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Using invaded-range species distribution modeling to estimate the potential distribution of Linaria species and their hybrids in the U.S. northern Rockies

Published online by Cambridge University Press:  19 July 2019

Kevin R. McCartney
Affiliation:
Graduate Student, Colorado State University, Fort Collins, CO, USA
Sunil Kumar
Affiliation:
Natural Resource Ecology Laboratory and Department of Ecosystem Science and Sustainability, Colorado State University, Fort Collins, CO, USA
Sharlene E. Sing
Affiliation:
Research Entomologist, Rocky Mountain Research Station, USDA Forest Service, Bozeman, MT, USA
Sarah M. Ward*
Affiliation:
Associate Professor, Colorado State University, Fort Collins, CO, USA
*
Author for correspondence: Sarah M. Ward, Colorado State University, Fort Collins, CO 80523-1499. (Email: sarah.ward@colostate.edu)

Abstract

Invasive populations of Dalmation toadflax [Linaria dalmatica (L.) Mill.] and yellow toadflax (Linaria vulgaris Mill.) are widespread throughout the Intermountain West, where gene flow between these nonnative species is producing vigorous and fertile hybrids. These hybrid toadflax populations are less responsive to herbicides than either parent species, and biocontrol agents routinely released on L. dalmatica and L. vulgaris often fail to establish on hybrid hosts. Early detection of hybrid Linaria populations is therefore essential for effective management, but resources are limited for scouting large expanses of range and wildland. We used species distribution modeling to identify environmentally suitable areas for these invasive Linaria taxa in Montana, Wyoming, and Colorado. Areas suitable for hybrid Linaria establishment were estimated using two different modeling approaches: first, based on known hybrid occurrence and associated environmental conditions, and second, based on zones environmentally suitable for co-occurrence of the parent species. This also allowed comparison of different model outputs, especially relevant when modeling emerging invasives, such as novel hybrids, with minimal occurrence data. Combining the two model outputs identified areas at greatest risk of hybrid Linaria invasion, including parts of north-central Montana, where model estimates indicate the hybrid may spread without prior co-invasion of the parents. Potential hybrid hot spots were also identified in western Montana; northwestern, northeastern, and southeastern Wyoming; and the Western Slope and Front Range of Colorado. Despite relatively few confirmed occurrences of hybrid populations to date, our results indicate that extensive spread of hybrid populations is possible within the studied area. Model-based maps of potential Linaria distributions will allow area weed managers to direct limited resources more effectively for locating and controlling these invaders.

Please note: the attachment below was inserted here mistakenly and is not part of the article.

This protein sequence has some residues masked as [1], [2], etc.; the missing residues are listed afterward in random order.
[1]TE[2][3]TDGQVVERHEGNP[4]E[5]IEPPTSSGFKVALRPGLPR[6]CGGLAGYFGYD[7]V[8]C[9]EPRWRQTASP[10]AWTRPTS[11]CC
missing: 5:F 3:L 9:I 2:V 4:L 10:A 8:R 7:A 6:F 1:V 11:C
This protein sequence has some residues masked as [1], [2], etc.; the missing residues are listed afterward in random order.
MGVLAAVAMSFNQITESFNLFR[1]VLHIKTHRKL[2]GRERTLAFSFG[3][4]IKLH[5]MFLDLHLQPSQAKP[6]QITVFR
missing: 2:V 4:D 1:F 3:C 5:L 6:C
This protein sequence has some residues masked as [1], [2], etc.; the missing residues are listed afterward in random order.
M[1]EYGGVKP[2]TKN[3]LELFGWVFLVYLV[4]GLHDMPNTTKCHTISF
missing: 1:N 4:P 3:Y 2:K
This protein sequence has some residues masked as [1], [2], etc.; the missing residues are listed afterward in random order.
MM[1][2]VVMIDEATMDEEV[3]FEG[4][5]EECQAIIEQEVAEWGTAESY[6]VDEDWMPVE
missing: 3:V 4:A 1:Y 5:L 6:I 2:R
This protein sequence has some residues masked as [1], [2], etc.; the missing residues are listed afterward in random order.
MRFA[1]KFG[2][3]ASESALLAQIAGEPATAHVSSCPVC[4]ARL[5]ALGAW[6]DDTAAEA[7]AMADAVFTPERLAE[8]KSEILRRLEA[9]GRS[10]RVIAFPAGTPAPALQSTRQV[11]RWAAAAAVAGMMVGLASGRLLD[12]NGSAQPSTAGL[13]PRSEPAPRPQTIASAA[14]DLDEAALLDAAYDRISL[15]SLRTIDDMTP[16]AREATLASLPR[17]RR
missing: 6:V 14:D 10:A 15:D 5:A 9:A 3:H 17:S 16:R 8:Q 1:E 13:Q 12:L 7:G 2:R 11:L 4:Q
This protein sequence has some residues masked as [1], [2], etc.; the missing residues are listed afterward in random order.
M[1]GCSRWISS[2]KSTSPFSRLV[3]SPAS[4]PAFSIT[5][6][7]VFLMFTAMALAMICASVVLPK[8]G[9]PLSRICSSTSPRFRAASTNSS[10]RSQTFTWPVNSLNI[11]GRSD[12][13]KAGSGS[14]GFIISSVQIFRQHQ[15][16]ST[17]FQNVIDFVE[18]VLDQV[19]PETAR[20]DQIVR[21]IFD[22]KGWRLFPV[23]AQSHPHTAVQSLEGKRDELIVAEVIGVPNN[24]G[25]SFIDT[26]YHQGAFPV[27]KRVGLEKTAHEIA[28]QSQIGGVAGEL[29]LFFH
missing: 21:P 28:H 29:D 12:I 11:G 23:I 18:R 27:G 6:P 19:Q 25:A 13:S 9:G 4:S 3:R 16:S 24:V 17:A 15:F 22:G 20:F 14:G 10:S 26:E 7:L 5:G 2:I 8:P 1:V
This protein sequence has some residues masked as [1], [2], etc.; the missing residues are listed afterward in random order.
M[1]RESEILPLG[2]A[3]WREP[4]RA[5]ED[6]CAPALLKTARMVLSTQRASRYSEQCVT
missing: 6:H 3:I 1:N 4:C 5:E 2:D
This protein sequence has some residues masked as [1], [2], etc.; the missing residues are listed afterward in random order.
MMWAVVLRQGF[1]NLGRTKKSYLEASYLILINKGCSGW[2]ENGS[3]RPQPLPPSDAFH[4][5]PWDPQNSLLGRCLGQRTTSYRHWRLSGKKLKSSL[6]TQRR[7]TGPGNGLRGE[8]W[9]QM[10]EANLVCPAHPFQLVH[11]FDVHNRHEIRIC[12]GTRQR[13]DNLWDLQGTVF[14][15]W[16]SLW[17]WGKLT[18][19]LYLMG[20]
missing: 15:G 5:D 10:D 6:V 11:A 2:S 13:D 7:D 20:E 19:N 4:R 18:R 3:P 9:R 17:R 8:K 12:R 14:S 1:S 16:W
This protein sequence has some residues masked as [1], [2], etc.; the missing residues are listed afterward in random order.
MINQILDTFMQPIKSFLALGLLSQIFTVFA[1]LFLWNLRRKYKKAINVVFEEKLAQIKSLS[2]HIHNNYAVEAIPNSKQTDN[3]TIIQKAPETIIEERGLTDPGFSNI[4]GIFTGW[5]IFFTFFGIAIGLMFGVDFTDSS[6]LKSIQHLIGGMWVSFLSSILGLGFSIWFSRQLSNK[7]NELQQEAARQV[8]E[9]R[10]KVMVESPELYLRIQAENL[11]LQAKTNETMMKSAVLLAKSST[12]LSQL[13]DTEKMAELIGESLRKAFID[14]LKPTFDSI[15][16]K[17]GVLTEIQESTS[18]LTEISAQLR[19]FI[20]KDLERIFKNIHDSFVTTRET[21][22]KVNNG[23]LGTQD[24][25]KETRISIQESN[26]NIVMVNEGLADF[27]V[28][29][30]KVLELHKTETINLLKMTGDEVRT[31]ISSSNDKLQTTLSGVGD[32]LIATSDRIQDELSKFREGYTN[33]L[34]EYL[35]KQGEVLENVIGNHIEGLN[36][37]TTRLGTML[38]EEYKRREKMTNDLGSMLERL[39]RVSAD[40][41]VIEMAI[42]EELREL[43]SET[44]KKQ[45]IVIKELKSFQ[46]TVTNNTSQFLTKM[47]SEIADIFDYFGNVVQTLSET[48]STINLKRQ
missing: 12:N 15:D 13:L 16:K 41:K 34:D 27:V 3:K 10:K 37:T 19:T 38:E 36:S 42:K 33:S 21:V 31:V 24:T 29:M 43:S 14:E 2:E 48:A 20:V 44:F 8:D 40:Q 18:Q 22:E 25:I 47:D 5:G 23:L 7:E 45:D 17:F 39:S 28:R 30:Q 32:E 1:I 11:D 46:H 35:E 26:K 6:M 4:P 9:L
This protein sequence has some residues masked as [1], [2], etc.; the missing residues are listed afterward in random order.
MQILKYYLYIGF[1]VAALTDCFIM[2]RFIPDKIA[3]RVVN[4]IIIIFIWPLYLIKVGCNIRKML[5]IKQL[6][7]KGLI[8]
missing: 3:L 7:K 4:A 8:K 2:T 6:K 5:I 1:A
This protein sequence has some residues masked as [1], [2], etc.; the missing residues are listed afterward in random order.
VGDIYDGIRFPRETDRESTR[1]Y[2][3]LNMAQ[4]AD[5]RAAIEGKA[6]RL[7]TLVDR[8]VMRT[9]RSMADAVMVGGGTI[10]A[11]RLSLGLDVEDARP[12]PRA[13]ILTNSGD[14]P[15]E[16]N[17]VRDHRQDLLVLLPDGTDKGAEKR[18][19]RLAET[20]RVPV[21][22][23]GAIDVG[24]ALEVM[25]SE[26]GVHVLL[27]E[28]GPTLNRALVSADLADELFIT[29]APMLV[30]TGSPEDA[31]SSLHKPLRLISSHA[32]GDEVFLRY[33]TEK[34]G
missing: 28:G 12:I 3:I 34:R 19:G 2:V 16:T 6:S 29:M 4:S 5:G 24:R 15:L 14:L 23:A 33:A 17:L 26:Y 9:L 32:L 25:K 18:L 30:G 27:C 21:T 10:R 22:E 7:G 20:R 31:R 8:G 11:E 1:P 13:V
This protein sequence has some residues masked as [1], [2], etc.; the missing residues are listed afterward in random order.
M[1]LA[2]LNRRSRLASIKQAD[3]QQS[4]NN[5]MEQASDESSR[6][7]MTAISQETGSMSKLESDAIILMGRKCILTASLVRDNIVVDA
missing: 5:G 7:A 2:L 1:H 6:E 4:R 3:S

Type
Research Article
Copyright
© Weed Science Society of America, 2019 

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Footnotes

Associate Editor: Catherine Jarnevich, U.S. Geological Survey

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